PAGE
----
Richard, Elinor and I took a trip to Dunwich Heath at the end of August last year. We wanted to go somewhere different to our usual places but didn’t want to make a long journey.
The County of Suffolk has six topographical regions each with its own distinct landscape features. I live in High Suffolk with its boulder-clay soil but just a couple of miles to the East of us the soil changes and becomes sand and gravel. This gravelly area is called The Sandlings and Dunwich Heath (part of the Sandlings) is right on the coast. To quote the National Trust description of the area –
‘Dunwich Heath is where the Sandlings meets the sea. It is 87 hectares (215 acres) of heather, gorse, grassland, woodland and crumbling sandy cliffs, as well as a mile of shifting sand and shingle beach. The Sandlings landscape was created by early farmers thousands of years ago. The sandy, free-draining soils became dominated by heather as farmers cleared the trees and introduced sheep to graze the land.
Within the Sandlings, only at Dunwich does the heathland extend to the cliff top – a rare example of coastal lowland heath.’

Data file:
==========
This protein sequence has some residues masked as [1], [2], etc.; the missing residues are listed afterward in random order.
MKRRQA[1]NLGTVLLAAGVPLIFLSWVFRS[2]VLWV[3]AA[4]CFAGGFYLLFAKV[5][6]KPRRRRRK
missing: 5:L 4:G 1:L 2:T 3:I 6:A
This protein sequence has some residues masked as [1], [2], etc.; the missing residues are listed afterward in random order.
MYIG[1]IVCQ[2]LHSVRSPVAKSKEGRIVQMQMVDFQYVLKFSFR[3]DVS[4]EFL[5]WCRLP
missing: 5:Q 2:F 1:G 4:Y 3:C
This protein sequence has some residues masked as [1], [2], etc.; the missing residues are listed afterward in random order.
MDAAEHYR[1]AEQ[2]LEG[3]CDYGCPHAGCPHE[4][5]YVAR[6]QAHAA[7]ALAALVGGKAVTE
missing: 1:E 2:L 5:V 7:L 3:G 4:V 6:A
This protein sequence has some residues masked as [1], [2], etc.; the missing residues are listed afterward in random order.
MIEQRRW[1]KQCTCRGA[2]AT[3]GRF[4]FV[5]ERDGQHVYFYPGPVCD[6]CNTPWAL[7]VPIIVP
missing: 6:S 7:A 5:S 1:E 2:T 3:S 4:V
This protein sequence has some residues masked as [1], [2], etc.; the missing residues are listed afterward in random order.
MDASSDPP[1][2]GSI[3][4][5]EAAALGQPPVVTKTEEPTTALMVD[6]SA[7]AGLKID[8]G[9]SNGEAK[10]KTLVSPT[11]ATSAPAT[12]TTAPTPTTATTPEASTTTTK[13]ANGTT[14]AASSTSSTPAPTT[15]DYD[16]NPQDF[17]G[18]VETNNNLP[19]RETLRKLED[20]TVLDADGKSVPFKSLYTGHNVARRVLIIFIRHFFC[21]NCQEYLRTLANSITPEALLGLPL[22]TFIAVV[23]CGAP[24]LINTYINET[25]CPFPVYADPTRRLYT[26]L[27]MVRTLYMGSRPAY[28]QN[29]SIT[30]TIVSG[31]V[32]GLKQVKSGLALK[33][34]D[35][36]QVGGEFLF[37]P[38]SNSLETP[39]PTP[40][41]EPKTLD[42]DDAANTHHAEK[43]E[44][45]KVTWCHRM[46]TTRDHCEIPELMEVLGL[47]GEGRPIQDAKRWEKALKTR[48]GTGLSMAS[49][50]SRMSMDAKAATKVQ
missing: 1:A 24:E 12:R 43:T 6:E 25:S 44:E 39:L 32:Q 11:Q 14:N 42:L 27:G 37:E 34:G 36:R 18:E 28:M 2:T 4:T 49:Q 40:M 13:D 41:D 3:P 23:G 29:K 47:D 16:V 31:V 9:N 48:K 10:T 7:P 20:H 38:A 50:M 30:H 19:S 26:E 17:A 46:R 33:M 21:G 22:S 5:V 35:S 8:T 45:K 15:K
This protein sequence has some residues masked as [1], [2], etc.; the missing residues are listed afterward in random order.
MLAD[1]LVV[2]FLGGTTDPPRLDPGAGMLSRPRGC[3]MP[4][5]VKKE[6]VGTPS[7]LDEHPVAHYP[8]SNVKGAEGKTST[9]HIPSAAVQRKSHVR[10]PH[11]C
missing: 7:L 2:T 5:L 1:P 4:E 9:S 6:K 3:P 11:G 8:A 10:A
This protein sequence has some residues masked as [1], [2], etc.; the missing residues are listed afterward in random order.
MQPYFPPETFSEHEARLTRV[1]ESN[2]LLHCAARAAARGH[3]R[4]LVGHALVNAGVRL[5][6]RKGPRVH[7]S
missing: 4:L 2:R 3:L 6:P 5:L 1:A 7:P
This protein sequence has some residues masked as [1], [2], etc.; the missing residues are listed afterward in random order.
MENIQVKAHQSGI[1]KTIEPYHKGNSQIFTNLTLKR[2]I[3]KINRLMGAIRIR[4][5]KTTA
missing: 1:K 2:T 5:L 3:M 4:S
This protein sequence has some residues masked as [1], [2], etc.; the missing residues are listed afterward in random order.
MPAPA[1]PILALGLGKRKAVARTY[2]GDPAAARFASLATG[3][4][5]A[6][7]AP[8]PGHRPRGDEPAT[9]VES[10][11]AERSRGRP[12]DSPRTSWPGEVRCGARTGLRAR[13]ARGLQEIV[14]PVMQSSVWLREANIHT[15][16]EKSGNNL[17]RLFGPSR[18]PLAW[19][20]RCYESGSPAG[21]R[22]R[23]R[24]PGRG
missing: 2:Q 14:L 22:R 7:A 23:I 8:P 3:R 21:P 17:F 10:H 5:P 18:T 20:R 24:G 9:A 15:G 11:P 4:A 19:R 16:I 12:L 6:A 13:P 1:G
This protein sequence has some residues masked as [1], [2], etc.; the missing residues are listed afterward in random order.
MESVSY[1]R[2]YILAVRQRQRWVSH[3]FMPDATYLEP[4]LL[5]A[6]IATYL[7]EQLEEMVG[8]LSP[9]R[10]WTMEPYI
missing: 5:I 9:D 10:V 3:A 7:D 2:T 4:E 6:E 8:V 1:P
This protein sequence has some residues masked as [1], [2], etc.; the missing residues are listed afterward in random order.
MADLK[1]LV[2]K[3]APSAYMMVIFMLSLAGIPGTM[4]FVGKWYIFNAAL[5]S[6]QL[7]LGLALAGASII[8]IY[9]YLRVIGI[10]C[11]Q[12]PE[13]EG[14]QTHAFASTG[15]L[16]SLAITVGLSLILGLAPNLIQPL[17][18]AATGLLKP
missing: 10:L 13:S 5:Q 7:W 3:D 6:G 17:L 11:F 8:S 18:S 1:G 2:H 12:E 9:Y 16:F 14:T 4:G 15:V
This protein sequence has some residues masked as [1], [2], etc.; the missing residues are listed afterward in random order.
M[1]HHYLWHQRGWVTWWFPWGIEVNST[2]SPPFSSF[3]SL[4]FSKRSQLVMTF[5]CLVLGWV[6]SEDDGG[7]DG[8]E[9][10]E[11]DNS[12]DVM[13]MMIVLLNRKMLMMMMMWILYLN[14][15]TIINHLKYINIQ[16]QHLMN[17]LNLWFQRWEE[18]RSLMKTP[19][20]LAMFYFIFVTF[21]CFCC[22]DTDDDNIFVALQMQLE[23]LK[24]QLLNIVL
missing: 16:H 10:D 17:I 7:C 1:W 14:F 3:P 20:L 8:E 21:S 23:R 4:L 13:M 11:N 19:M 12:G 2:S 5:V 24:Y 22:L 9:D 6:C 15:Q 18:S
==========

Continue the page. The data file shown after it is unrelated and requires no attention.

Late summer and early autumn is the best time to visit heathland as that is the time the heather is in flower.
The sands are known as ‘crags’. The southern sandling crags are the oldest – a shelly ‘Coralline Crag’ which was deposited in warm tropical conditions about 3.5 million years ago forms an island and is surrounded by a sea of ‘Red Crag’ which is also full of fossilised shells. The northern crag known as ‘Norwich Crag’ is younger and is less than 2 million years old. Dunwich Heath is part of the ‘Norwich Crag’.
I have found three Belemnite fossils in my garden. Perhaps some gravel containing these fossils was brought to the area when the house was built or perhaps the land where we live is the border between the clay soil and the sandy soil.
Richard and I left Elinor on the beach and went for a walk.
I heard and then saw a Dartford Warbler (Sylvia undata) on the top of a Gorse bush, but he was too far away to photograph.
This next photograph really makes me laugh!
‘Oh wad some power the giftie gie us / To see oursel’s as others see us! / It wad frae monie a blunder free us, / And foolish notion.’ Robert Burns
We ended our visit with a cake each and a drink of choice at the tea-room.
Thank-you for visiting!